Enter Mulford with a deal of his lifetime involving seven banks, a plan that required 60 experts and $125 million in fees simply to draft it. He met Argentina's economy minister Domingo Cavallo, an old friend from his treasury days, within hours of the latter assuming office in March 2001. Mulford convinced Cavallo to do a "debt swap" whereby bondholders would voluntarily exchange old bonds for new and postpone interest payments, thus temporarily averting the crisis. Despite warnings from Calomiris and the imf, Cavallo heeded Mulford, digging Argentina into a deeper hole. Mulford's predictions of growth lay like many cinders on a burning capital. The investment banks had made off, cutting extra-judicial deals and fixing bond prices for better profits, according to court papers. By November, protests had forced resignations of both President Fernando de la Rua and Cavallo and judicial investigations against the seven banks. Argentina had cried again.
Undeterred, Mulford this summer was offering solutions for the $100-billion Iraqi debt, saying it should be forgiven rather than rescheduled as France, Germany and Russia want. He argued that the Iraqi economy couldn't bear the burden of reconstruction and high debt payments. Why should the Iraqi people pay for Ba'athist sins, he asked in a Financial Times opinion piece. Such tenderness for the Iraqis is noteworthy but, as always, there might be more going on. In the absence of international generosity for the US enterprise in Iraq, every dollar counts as Americans begin to ask questions about the war. Mulford's ideas may help save money for reconstruction but the biggest projects are in the hands of select US companies connected to the same power circle.
Mulford thrives on fixing and solving problems, using his charm and toughness in equal measure. Those who dealt with him at the imf in the '80s remember him as a "bull-in-a-china-shop" personality. One former imf official described him as "not a man of vision but very much a man of action". But Calomiris, who has disagreed with Mulford, says his appointment as ambassador is a far-sighted move. "India is one of the most crucial countries today. To send a man with practical knowledge of the financial world is good because if India and China successfully globalise, the whole world will successfully globalise," he says. About Mulford's Argentine albatross, the good professor astutely comments: "He has done some of the toughest, most complex transactions in the world. The world of finance is messy and when it intersects with the political, it gets messier. You have to break the egg to make mayonnaise."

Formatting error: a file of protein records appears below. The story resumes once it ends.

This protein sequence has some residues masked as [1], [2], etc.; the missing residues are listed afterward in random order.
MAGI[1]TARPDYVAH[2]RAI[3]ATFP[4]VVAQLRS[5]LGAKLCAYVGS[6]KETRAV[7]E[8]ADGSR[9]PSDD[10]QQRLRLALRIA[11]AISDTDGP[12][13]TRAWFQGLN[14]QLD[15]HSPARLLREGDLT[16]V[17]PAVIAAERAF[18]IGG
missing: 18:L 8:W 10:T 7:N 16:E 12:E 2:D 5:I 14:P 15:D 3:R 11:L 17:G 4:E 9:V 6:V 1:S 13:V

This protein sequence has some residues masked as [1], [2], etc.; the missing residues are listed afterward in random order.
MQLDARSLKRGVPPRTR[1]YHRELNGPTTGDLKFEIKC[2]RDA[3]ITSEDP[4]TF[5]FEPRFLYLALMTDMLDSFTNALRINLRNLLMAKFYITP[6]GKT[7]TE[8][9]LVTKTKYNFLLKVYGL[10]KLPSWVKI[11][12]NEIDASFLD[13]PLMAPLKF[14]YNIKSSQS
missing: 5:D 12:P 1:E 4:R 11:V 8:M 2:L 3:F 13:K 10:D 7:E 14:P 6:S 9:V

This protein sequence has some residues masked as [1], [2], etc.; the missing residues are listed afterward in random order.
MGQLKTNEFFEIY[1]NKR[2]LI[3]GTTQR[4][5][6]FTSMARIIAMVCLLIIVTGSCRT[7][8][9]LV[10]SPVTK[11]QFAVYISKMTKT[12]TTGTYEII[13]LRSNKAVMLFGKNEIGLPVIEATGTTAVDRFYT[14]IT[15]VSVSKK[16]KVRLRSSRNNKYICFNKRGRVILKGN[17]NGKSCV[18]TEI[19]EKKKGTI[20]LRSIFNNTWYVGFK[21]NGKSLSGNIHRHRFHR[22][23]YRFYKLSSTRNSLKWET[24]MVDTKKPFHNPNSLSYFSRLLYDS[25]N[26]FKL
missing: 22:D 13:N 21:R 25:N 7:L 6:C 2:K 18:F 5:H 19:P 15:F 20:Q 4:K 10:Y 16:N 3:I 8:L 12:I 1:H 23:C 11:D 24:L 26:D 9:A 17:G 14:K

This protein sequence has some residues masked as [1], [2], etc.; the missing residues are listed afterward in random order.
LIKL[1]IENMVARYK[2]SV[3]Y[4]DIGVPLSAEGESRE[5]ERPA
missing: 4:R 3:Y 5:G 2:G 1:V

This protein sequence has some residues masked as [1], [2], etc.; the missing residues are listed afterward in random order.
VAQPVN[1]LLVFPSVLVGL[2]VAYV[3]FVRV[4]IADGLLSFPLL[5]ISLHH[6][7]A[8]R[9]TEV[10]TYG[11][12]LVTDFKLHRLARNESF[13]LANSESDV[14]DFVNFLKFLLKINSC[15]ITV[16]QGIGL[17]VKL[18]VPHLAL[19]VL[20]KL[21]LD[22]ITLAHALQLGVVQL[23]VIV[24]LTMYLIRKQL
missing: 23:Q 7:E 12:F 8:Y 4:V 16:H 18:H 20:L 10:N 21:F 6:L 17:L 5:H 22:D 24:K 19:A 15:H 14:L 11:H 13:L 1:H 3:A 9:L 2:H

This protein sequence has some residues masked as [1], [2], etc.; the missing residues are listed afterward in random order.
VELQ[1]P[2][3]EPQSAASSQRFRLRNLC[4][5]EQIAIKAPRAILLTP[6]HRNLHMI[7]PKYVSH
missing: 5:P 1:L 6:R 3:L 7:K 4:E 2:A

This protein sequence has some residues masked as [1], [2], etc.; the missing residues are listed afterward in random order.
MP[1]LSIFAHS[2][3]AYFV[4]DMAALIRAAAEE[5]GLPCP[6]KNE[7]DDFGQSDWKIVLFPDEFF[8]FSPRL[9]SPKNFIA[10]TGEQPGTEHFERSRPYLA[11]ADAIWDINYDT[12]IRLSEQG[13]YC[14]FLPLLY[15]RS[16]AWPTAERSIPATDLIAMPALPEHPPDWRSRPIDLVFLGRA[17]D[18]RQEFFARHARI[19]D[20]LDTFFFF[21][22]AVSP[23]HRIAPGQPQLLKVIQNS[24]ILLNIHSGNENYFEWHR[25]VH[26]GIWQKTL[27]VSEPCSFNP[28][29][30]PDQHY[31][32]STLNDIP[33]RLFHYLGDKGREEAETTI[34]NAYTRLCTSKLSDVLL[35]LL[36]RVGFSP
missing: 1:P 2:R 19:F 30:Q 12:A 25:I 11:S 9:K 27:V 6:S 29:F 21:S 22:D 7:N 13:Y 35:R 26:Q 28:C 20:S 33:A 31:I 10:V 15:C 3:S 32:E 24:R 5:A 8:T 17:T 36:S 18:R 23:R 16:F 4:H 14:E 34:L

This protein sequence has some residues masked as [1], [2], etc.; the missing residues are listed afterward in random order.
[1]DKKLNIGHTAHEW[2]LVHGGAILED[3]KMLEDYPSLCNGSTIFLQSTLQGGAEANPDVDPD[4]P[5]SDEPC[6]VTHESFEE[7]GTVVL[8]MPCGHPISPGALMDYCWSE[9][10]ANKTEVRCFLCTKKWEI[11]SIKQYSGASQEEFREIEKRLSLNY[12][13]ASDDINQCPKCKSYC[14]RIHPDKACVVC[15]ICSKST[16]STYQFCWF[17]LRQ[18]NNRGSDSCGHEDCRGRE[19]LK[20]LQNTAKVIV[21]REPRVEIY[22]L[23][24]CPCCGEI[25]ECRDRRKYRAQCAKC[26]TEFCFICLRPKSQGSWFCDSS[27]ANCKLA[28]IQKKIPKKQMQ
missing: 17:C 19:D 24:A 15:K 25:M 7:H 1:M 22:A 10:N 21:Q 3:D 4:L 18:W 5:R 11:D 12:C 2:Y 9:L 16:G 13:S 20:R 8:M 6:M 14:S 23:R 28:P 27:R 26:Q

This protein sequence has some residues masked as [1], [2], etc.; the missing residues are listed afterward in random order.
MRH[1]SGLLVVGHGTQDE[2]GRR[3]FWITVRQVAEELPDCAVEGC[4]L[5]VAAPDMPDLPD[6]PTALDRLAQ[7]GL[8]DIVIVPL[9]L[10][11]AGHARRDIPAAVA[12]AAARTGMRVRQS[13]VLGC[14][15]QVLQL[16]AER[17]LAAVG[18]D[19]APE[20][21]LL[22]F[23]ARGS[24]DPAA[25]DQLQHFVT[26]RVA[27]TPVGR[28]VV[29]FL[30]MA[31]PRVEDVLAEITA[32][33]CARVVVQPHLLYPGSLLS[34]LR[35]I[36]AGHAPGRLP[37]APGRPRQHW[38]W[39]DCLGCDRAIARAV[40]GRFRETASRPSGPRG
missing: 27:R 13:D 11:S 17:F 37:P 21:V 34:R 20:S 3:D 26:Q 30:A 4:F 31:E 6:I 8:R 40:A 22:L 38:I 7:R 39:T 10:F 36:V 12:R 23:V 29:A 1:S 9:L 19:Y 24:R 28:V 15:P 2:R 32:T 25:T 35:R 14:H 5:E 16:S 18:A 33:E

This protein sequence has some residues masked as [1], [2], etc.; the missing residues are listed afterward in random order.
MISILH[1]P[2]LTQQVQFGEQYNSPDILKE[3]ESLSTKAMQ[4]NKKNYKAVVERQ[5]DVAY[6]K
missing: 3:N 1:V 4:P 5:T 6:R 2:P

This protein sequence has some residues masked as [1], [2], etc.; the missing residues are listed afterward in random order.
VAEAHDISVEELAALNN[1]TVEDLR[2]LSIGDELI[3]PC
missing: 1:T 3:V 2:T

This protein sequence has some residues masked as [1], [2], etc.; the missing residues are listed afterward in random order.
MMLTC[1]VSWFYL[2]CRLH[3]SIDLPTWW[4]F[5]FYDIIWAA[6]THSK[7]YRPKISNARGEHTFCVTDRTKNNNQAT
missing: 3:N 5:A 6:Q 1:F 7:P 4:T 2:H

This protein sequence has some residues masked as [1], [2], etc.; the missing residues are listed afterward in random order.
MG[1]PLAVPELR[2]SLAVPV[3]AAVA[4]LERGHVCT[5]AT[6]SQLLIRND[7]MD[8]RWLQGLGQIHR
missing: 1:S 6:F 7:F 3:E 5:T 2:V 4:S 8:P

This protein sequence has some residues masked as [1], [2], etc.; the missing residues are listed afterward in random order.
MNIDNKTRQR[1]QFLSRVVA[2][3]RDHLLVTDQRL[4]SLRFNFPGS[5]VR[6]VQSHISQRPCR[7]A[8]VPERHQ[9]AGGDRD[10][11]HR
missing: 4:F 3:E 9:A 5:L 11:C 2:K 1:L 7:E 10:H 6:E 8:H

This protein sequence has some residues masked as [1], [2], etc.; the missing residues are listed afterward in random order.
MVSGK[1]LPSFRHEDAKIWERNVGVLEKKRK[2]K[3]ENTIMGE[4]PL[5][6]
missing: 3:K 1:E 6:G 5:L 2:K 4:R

On the other hand, political observers who measure the cross-currents in Washington note the timing of Mulford's appointment as "interesting". It is well known that Credit Suisse of late has taken a terrible pasting on all fronts—financial, legal and public relations—for its alleged role in the American corporate scandals. The head of its technology unit, Frank Quattrone, is on trial for destroying evidence after the bank came under the radar two years ago for taking kickbacks from preferred clients. Even though Mulford has not been connected to the scams in any way, Credit Suisse was no longer a good office address to have. Coincidentally, Mulford raised his political donations to the Republican Party around the time Credit Suisse was getting a bad name. Going from a paltry average of $5,000 a year in the 1990s, he turned generous in the new millennium, donating a total of $182,000 to the party, according to the Center for Responsive Politics. He and his wife Jeannie are among the top political donors with a tangible return on philanthropy.
"He is polished. Certainly, compared to a lot of others who give money to be ambassadors, he is extremely well-placed to be in the job," comments a veteran Washington Post writer.In his long career, several countries have showered awards on him, including France and Poland. Argentina too gave him a medal but that was eight years before he gave them his final advice.